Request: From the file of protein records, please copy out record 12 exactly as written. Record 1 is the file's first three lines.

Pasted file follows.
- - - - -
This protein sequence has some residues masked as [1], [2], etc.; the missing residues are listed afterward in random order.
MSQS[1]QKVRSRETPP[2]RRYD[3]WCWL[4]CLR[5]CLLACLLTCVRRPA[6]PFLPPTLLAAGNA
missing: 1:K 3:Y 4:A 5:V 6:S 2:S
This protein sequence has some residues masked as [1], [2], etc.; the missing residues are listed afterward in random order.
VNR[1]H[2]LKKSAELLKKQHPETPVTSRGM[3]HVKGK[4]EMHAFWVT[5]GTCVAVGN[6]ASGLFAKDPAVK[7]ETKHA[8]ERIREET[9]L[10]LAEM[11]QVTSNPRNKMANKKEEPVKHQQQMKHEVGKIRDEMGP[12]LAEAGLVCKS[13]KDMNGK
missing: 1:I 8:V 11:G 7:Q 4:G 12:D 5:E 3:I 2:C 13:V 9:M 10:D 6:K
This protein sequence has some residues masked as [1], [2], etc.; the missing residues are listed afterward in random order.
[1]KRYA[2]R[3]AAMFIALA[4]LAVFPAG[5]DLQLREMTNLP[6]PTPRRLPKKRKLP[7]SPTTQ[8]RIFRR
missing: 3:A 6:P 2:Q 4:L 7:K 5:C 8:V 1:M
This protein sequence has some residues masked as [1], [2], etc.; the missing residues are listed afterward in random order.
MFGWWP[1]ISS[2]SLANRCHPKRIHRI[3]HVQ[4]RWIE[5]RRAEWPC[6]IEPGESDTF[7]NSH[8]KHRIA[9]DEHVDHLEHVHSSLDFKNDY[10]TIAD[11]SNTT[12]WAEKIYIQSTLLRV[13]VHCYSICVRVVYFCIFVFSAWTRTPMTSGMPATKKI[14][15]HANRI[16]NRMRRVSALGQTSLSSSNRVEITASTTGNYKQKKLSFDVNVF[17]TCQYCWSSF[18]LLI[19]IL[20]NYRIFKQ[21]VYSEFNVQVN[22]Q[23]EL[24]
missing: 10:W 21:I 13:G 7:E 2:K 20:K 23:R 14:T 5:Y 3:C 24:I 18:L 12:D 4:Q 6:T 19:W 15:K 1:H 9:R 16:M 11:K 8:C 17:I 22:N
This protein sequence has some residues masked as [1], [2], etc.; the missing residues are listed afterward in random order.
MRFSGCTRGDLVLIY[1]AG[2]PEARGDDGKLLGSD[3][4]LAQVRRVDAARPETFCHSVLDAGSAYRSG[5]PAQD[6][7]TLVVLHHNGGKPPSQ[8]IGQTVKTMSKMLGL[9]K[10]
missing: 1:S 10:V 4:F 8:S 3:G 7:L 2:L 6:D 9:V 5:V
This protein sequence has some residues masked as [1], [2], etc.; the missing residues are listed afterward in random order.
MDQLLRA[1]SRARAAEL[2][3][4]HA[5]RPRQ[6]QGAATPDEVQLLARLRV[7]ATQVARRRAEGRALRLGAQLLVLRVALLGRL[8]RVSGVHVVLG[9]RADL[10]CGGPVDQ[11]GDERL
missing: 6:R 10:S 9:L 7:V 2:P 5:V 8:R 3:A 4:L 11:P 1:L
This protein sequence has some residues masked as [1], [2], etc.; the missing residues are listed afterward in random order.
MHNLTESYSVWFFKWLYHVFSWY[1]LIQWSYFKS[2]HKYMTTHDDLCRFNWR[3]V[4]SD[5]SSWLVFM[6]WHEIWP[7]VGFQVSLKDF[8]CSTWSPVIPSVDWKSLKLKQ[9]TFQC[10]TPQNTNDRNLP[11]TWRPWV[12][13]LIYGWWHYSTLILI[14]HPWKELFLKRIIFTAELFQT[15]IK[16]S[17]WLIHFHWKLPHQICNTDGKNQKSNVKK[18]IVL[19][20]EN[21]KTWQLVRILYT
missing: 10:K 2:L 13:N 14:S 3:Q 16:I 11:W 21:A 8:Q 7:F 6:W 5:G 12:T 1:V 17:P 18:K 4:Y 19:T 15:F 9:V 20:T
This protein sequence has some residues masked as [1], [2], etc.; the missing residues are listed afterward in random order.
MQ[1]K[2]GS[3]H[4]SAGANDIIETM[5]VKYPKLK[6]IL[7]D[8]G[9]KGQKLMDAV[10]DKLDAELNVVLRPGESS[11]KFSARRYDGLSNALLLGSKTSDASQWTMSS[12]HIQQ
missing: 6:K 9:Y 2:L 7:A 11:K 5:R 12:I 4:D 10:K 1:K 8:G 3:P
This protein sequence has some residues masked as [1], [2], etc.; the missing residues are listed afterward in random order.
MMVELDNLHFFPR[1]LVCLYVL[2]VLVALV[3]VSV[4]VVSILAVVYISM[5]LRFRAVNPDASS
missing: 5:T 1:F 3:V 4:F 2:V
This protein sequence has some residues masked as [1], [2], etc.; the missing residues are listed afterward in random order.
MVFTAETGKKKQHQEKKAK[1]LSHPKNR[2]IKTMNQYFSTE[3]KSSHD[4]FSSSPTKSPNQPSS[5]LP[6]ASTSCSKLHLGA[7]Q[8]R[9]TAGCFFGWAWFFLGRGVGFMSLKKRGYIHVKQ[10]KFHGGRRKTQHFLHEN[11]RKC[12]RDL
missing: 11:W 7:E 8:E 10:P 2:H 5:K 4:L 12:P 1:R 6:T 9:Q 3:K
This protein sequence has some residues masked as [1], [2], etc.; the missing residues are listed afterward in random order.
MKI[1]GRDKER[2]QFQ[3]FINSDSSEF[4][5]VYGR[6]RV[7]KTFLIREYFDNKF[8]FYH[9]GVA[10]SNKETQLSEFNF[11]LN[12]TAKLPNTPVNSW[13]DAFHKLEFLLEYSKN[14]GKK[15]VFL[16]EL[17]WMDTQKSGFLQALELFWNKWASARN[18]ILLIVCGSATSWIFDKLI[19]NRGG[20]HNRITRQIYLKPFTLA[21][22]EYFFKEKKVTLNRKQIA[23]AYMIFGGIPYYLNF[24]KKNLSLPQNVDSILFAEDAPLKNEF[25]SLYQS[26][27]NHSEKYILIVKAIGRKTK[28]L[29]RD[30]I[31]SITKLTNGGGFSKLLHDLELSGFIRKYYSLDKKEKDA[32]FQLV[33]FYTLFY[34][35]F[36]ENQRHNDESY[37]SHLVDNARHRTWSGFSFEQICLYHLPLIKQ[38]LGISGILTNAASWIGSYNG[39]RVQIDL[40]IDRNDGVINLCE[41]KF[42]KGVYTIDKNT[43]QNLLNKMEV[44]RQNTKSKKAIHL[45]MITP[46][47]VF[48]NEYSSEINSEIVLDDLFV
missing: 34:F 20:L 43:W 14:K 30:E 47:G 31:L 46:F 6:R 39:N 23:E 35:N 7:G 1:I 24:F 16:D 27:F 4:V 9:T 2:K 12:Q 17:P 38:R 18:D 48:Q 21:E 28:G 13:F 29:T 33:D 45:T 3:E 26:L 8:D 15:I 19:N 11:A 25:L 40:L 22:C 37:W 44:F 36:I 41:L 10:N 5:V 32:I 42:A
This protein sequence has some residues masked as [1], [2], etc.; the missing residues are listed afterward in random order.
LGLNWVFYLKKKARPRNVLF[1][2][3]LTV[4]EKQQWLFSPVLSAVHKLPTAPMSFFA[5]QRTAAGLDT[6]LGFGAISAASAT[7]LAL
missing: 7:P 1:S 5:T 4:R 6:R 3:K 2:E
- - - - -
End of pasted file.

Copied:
This protein sequence has some residues masked as [1], [2], etc.; the missing residues are listed afterward in random order.
LGLNWVFYLKKKARPRNVLF[1][2][3]LTV[4]EKQQWLFSPVLSAVHKLPTAPMSFFA[5]QRTAAGLDT[6]LGFGAISAASAT[7]LAL
missing: 7:P 1:S 5:T 4:R 6:R 3:K 2:E